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NASA Delays Shuttle Flights Again, Aims for 1988 Liftoff : Redesign of Booster Takes Time

July 14, 1986|United Press International

WASHINGTON — NASA Administrator James Fletcher told President Reagan today that it will take longer than expected to redesign booster rockets and that the next space shuttle flight probably will be delayed until the first quarter of 1988.

The National Aeronautics and Space Administration target for the first flight after the Challenger disaster had been July, 1987, but Fletcher's report on the troubled space program said the final review for the redesigned boosters is anticipated in December, 1987.

Fletcher met with Reagan for 18 minutes at the White House to describe how the space agency is implementing recommendations of the Rogers Commission, which investigated last January's Challenger explosion.

Fletcher submitted a 50-page report to the President describing how NASA has responded to each of the commission's nine recommendations.

Rocket Redesign

The commission's key recommendation was that the booster rockets must be redesigned. A faulty joint between two solid fuel segments in Challenger's right booster triggered the Jan. 28 explosion that destroyed the ship and killed its seven crew members.

Fletcher's report to Reagan said that several design alternatives are being studied and that, in addition, a new design is in the works that does not use existing hardware.

"At this time it appears that the first launch will not occur prior to the first quarter of 1988," the report said.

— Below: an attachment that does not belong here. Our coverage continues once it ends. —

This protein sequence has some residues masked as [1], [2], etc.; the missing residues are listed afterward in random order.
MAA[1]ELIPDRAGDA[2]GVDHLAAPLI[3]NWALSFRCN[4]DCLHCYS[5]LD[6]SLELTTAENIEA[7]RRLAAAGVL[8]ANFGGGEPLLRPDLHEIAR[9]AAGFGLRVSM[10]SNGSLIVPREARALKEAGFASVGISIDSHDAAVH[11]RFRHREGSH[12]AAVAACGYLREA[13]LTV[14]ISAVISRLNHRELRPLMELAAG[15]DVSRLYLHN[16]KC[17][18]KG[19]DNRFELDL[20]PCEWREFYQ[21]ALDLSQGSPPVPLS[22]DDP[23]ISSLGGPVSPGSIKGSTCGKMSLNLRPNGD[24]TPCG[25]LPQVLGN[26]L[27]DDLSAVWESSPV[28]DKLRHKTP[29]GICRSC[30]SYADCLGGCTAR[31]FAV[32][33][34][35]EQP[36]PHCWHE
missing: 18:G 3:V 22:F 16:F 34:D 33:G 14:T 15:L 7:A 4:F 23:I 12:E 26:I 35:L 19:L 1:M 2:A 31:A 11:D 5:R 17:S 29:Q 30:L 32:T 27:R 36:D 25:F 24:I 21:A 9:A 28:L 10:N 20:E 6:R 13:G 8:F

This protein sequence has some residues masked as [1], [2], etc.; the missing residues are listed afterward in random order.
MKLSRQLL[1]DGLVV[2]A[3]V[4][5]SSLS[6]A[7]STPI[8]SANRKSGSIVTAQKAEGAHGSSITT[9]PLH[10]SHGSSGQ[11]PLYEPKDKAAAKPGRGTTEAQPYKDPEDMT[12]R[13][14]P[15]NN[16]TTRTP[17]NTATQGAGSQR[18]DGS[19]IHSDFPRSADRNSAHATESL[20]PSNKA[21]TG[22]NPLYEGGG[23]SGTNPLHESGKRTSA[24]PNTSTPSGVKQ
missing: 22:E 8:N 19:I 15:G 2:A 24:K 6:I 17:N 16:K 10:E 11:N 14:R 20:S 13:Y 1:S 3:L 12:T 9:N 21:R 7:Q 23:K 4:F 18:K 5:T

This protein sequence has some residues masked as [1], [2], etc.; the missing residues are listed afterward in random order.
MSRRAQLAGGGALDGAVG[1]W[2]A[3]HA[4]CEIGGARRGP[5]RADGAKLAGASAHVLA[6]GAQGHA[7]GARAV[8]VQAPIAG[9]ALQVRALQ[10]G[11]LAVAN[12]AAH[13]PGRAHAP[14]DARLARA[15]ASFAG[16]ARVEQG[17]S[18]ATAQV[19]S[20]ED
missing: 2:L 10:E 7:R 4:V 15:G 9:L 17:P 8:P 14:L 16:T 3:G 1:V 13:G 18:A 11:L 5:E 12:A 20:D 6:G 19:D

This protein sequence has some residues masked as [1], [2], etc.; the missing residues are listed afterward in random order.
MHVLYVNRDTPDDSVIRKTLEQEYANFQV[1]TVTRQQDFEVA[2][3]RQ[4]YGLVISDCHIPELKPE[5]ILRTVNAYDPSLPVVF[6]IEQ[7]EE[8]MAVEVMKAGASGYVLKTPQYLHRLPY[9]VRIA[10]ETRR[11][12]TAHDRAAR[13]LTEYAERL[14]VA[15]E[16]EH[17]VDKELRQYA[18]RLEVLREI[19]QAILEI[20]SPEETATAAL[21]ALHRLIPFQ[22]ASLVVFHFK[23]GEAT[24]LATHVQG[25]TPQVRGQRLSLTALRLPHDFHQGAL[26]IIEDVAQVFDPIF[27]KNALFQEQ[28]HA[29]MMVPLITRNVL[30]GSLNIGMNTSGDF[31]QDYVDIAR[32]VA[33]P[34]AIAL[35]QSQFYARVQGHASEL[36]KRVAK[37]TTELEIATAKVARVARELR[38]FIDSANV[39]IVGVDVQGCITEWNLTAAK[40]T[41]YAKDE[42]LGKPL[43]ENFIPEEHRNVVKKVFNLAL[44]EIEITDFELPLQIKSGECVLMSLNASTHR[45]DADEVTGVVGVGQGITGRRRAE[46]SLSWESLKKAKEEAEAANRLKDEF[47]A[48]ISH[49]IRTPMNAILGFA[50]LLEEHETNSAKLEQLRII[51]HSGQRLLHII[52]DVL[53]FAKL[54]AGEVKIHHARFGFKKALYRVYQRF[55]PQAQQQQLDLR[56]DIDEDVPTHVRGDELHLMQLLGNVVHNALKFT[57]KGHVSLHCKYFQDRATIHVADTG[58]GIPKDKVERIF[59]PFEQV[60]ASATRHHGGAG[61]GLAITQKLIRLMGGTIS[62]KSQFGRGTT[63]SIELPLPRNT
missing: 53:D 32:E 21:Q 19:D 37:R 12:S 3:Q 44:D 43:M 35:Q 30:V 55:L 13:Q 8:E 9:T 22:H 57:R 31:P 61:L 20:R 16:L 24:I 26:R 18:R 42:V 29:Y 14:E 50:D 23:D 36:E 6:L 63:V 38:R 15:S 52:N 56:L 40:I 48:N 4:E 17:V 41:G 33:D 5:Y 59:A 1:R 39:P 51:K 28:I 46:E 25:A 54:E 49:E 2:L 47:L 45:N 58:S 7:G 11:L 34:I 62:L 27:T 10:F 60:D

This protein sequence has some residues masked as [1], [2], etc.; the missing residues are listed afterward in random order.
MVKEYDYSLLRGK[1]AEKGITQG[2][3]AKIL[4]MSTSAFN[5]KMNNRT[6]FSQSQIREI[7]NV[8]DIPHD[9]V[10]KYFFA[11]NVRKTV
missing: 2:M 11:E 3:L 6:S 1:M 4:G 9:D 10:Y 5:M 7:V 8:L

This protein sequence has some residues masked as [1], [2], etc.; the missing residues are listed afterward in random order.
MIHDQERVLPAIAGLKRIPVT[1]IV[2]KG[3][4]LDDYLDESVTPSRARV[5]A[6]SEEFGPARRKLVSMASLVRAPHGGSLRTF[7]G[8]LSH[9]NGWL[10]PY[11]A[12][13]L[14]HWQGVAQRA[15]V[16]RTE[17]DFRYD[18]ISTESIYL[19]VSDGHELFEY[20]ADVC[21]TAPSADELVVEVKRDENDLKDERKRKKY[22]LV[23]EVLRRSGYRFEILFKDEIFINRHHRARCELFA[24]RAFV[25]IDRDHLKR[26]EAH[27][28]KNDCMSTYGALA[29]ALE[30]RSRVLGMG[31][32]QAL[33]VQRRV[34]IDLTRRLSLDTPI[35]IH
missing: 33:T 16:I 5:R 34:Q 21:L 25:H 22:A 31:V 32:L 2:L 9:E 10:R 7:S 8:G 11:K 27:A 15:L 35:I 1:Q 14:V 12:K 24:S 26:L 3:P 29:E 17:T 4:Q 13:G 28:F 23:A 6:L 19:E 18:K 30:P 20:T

NASA sources said tentative plans indicate that the first set of redesigned booster rockets will be delivered to the Kennedy Space Center launch site in October, 1987. Internal planning documents show the first post-Challenger launch in February, 1988.

The sources said, however, that engineers at the Marshall Space Flight Center in Huntsville, Ala., have asked for two months of "contingency time" to provide a schedule cushion to handle any unexpected problems that might develop.

That would push the first shuttle launch into April, 1988, but officials said that until a new booster design is finished, it is impossible to set a firm launch date.

Challenger Replacement

Still unresolved is whether Reagan will approve a NASA plan to construct a new shuttle to replace Challenger. Reagan's decision on that issue has been delayed more than two months by questions of how to meet the $2-billion-plus cost of the new ship.

White House spokesman Larry Speakes said the decision is at least two weeks away, although several Republican leaders have said they are confident that Reagan will support the replacement effort.

Speakes said that after today's briefing, White House officials would review the direction NASA has taken since the disaster, which set the program back an estimated two years.

Fletcher already had announced two major steps to strengthen the program. He said June 30 that he was moving direction of the space station project from the Johnson Space Center in Houston to NASA headquarters in Washington, and July 8 he established a new office of safety, reliability and quality assurance to provide independent oversight of key projects.

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